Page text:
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Although median home price growth has slowed from its once-maniacal pace, purchasing a home is still an expensive feat as existing-home prices reached $375,700 in March.
Inflation and elevated mortgage rates have created additional financial pressure and placed homebuyers on precarious hunts for affordable homes — even if they have to switch their area codes.
California-based boutique brokerage RubyHome crunched Zillow median home price and median household income data for all 50 states and revealed Illinois, Ohio, Oklahoma, Michigan, Missouri, Indiana, Arkansas, West Virginia, New York and Alabama offer the best income-to-sale-price ratios.
“House prices across America have seen a significant increase as market turbulence continues,” RubyHome founder and CEO Tony Mariotti said in a prepared statement on Friday. “However, this study offers useful information on the most affordable locations alongside the yearly median household income, which makes it a helpful guide for those looking to relocate as well as for those who are currently looking to buy their first home.”
Illinois secured the top spot on the list with a median sale price of $133,750 in 2022. Unsurprisingly, Chicago was the most expensive city with a median home sale price of $282,750. However, three hours southeast of Chicago is Galesburg — the state’s most affordable city with a median sale price of $90,000.
Matched with a top-ranking median household income of $79,253, Illinois had an income-to-sale price ratio of 1.69, meaning homebuyers only spend 1.69 times their annual salary on a home.
Ohio secured second place with a median sale price of $155,000 and median household income of $62,689, which works out to an income-to-sale price ratio of 2.47 — well within the often-recommended ratio of 2.5. Northeastern Ohio collegiate oasis Wooster had the highest median home price at $355,000, while Ohio River landmark Portsmouth had the lowest median sale price at $120,000.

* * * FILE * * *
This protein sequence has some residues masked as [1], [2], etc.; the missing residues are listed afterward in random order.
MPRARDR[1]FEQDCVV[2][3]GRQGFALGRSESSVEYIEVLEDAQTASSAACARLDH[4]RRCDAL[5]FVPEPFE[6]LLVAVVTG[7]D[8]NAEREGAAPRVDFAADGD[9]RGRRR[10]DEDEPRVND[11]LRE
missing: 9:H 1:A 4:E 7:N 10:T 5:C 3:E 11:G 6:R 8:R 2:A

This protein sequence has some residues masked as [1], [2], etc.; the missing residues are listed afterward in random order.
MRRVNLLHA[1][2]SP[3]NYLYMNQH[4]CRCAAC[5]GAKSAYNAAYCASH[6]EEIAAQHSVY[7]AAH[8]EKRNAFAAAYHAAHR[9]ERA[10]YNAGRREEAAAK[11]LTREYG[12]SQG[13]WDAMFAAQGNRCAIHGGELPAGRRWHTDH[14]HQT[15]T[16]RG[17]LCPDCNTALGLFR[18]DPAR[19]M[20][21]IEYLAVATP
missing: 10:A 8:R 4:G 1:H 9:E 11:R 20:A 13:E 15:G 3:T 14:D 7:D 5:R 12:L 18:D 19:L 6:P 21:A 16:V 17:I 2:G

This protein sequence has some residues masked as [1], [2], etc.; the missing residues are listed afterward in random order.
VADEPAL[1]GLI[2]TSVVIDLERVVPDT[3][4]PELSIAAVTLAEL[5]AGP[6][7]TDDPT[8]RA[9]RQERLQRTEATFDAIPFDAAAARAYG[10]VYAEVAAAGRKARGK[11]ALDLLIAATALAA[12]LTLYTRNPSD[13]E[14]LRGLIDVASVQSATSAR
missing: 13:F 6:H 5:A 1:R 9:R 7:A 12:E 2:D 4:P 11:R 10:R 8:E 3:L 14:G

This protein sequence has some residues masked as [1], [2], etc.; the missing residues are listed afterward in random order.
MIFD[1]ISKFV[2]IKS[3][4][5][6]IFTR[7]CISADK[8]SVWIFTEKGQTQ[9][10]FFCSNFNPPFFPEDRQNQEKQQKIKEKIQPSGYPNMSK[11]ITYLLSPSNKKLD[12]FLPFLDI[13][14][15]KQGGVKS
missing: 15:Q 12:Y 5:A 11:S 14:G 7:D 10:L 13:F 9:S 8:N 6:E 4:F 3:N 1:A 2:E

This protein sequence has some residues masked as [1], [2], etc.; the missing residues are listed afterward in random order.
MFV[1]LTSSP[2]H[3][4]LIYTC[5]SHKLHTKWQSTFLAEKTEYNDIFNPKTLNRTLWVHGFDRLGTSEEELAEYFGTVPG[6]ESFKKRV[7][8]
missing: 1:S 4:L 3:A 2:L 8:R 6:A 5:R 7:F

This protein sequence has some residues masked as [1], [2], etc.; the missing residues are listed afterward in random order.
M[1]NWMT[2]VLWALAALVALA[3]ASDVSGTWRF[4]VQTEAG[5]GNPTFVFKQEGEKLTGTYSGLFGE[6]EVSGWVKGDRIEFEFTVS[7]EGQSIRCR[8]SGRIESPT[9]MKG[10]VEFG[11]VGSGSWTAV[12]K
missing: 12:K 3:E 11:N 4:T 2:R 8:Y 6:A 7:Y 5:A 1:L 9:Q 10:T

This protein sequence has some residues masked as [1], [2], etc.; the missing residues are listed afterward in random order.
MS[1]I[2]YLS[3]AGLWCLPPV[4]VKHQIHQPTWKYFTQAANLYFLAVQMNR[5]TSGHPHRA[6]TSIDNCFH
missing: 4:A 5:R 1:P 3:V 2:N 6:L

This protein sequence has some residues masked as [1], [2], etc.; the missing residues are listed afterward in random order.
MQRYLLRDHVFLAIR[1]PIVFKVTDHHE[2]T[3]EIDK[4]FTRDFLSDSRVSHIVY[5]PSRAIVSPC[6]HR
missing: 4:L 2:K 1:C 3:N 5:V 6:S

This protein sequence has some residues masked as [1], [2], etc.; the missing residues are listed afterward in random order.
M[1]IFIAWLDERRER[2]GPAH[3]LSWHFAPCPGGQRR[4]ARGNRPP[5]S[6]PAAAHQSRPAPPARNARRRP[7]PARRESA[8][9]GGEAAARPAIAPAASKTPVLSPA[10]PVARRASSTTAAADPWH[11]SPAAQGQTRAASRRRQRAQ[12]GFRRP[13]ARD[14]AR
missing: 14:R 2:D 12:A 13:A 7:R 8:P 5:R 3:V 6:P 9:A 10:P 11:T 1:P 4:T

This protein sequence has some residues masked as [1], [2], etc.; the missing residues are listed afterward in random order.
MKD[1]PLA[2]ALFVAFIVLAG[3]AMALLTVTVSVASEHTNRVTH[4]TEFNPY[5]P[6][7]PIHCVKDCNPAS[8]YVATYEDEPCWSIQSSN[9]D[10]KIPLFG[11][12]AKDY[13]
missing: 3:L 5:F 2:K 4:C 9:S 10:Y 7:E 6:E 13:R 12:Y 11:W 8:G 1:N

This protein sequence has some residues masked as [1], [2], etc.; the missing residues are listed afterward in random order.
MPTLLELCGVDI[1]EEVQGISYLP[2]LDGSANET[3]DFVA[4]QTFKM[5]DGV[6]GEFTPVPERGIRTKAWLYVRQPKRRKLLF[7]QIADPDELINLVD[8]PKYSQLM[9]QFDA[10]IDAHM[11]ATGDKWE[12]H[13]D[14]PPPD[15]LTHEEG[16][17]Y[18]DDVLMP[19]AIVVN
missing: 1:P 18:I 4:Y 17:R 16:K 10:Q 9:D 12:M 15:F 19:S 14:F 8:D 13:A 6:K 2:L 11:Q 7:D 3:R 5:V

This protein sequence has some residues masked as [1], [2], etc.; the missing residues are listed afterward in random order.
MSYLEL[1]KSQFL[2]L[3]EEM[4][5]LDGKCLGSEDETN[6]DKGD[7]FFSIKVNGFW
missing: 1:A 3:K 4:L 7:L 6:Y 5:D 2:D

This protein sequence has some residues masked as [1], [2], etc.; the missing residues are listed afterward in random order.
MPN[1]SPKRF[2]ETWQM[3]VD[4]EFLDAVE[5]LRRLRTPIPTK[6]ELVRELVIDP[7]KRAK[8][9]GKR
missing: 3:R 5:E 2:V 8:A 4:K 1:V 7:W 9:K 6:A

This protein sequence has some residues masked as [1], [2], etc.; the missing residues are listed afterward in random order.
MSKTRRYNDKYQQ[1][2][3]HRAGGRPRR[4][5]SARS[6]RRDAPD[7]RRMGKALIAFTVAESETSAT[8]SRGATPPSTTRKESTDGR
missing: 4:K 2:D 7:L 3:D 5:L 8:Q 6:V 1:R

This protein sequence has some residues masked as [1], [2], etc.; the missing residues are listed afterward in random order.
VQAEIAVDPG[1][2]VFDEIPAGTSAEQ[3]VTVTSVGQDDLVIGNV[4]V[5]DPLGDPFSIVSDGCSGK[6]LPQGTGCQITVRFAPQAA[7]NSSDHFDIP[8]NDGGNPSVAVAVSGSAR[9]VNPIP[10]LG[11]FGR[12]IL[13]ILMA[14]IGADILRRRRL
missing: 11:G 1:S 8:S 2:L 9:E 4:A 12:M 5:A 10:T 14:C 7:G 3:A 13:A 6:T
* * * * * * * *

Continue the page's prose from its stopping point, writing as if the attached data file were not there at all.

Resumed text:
Oklahoma rounded out the top three, with a median sale price of $173,063 and a median household income of $60,096, equaling an income-to-sale price ratio of 2.91. The state’s capitol, Oklahoma City, had a median sale price of $236,000 — the highest in the state. Meanwhile, northern Oklahoma pioneer town Ponca City had the lowest median home price in the state, clocking in at $126,000.
Michigan (2.78), Indiana (2.63), Missouri (2.86), Alabama (3.51) and Arkansas (3.72) also had some of the lowest income-to-sale price ratios in the nation, with statewide median home sale prices under $200,000.
New York was a surprising top-10 contender with a median sale price of $192,500 and a median household income of $72,920. New York City is the state’s most expensive market with a median sale price of $535,500. Meanwhile, Olean, which is near the Allegheny National Forest, has the lowest median sale price in the state, clocking in at $132,125.
Based on the income-to-sale price ratio, New York is actually more affordable than West Virginia, the state that closed out the top 10. New York’s ratio is 2.64, while West Virginia’s is 4.06 — the result of a below-average median household income of $46,836 and a statewide median sale price of $191,500.